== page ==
Riley Reid said YES to him.

He Who Had Nothing – A Story Bigger Than Boxing 3

Emmanuel Dapidran Pacquiao was born on December 17, 1978 in Kibawe, Bukidnon, Philippines, to parents Dionisia and Rosalio Pacquiao. He was the second child-and the eldest son-of the couple. Bukidnon is one of the provinces located in Mindanao, the second largest island of the Philippines. The island is rich in natural endowments and is a major supplier of agricultural products to the rest of country.

Manny Pacquiao – A Story Bigger Than Boxing – 2

From where we stand, Manny Pacquiao is the GOAT (greatest of all time). A possible loss to Puerto Rico’s Miguel Cotto on November 14, 2009 at Las Vegas, Nevada, can bring down somewhat his statistical bearing (in which case Oscar De La Hoya should inch upward), but until then Pacquiao’s place at the top of the heap is tenable. If he wins against Cotto, his GOAT badge can hardly be disputed.

Remembering Oscar De La Hoya

For the first time in history since boxing became part of the Olympics, the US was almost shut out of the gold hunt in that event at the Barcelona Games in 1992. Thanks to Oscar De La Hoya, the US Boxing Team did not go home totally empty-handed. De La Hoya won the gold in the featherweight division and, from then on, the world would refer to him as the “Golden Boy.”

Remembering Mike Tyson

If Roberto Duran was born with “Hands Of Stone,” Mike Tyson grew up as a child with a pent up rage in his heart. Like many boys his age, Tyson grew pigeons. One day thugs bullied him. Somebody decapitated one of his pets, beheading it with bare hands.

Remembering Muhammad Ali

Ali recaptured his crown when he dethroned George Foreman on October 30, 1974 in Kinshasha, Zaire (now Congo). After seeing his defeat to Frazier, who had KOd 22 of his 26 victims at the time they first met, fight fans were back at not taking Ali too seriously.

Remembering Roberto Duran

Legend has it that Roberto Duran swam across rivers in his hometown to steal mangoes at the other side. It was his way of ensuring that he would find himself involved in fisticuffs.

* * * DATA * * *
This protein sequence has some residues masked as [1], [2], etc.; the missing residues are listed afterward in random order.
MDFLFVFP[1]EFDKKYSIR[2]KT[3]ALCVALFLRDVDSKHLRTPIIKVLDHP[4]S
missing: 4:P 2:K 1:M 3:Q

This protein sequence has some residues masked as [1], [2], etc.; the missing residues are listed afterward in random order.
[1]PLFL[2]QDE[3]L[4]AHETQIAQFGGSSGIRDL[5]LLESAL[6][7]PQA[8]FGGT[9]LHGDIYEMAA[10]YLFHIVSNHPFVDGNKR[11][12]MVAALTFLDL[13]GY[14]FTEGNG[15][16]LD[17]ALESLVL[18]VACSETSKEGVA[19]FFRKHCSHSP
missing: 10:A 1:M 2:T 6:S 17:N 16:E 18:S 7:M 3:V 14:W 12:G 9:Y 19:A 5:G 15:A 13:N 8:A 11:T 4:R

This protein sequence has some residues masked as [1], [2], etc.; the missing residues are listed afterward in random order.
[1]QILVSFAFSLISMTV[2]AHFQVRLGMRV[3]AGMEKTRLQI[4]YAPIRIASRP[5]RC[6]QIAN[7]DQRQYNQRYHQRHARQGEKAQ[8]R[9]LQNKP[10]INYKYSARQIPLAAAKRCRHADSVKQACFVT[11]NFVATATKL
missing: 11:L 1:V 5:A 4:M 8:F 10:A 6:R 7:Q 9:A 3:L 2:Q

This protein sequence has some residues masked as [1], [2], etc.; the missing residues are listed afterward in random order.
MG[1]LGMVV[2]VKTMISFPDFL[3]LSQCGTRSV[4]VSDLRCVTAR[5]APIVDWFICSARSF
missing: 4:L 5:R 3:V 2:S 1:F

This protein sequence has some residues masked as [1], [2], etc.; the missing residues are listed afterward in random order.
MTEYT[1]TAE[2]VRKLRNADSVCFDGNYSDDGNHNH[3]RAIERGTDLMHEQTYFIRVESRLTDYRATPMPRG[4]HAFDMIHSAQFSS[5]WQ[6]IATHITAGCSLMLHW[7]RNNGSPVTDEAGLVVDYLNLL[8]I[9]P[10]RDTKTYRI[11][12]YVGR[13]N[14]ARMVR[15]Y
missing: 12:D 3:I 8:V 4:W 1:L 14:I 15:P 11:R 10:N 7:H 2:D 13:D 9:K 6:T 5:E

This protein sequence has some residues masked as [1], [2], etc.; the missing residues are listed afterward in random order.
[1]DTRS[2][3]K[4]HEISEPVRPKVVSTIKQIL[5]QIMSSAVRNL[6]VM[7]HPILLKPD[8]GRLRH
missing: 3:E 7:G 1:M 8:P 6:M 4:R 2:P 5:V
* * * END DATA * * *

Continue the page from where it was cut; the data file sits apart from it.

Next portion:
Remembering Willie Pep

When it came to “hit and don’t get hit” approach to boxing, Willie Pep had no equal. That was how he earned his “Will o’ the Wisp” alias. And that, essentially, was how he won 95 percent of his career fights. It must be remembered that boxing rules adopted in 1929 recognized the value of defense in boxing. The rules stated, among other things, that…

Remembering Henry Armstrong

Aspiring and average boxers may do well to draw inspiration from Henry Armstrong. Early in his career, Armstrong hardly made an impression he would go on to become one of the world’s greatest fighters.

Remembering Benny Leonard

From the beginning few had doubted that Benny Leonard would embrace a life in the square ring. He ducked regulations to be able to launch his professional boxing career at 15, got knocked out in his first fight, but came back to become one of the greatest lightweights in boxing history.

Remembering Julio Cesar Chavez

Probably the greatest fighter that Mexico has ever produced, Julio Cesar Chavez is also one of the world’s best boxers. He was undefeated in his first 90 professional fights.

Remembering Roy Jones Jr

The guy made himself one-of-a-kind when he jumped from middleweight all the way up to heavyweight, collecting titles at every stop. No other fighter, living or dead, has done that since 1897, when England’s Bob Fitzsimmons crossed the imaginary boxing divide.

Remembering Shane Mosley

In a fair contest, beating a great boxer means you are a greater boxer. Sugar Shane Mosley has twice beaten a great competitor in Oscar De La Hoya, and that should be enough to ensure his lofty standing in places where the likes of De La Hoya are revered.

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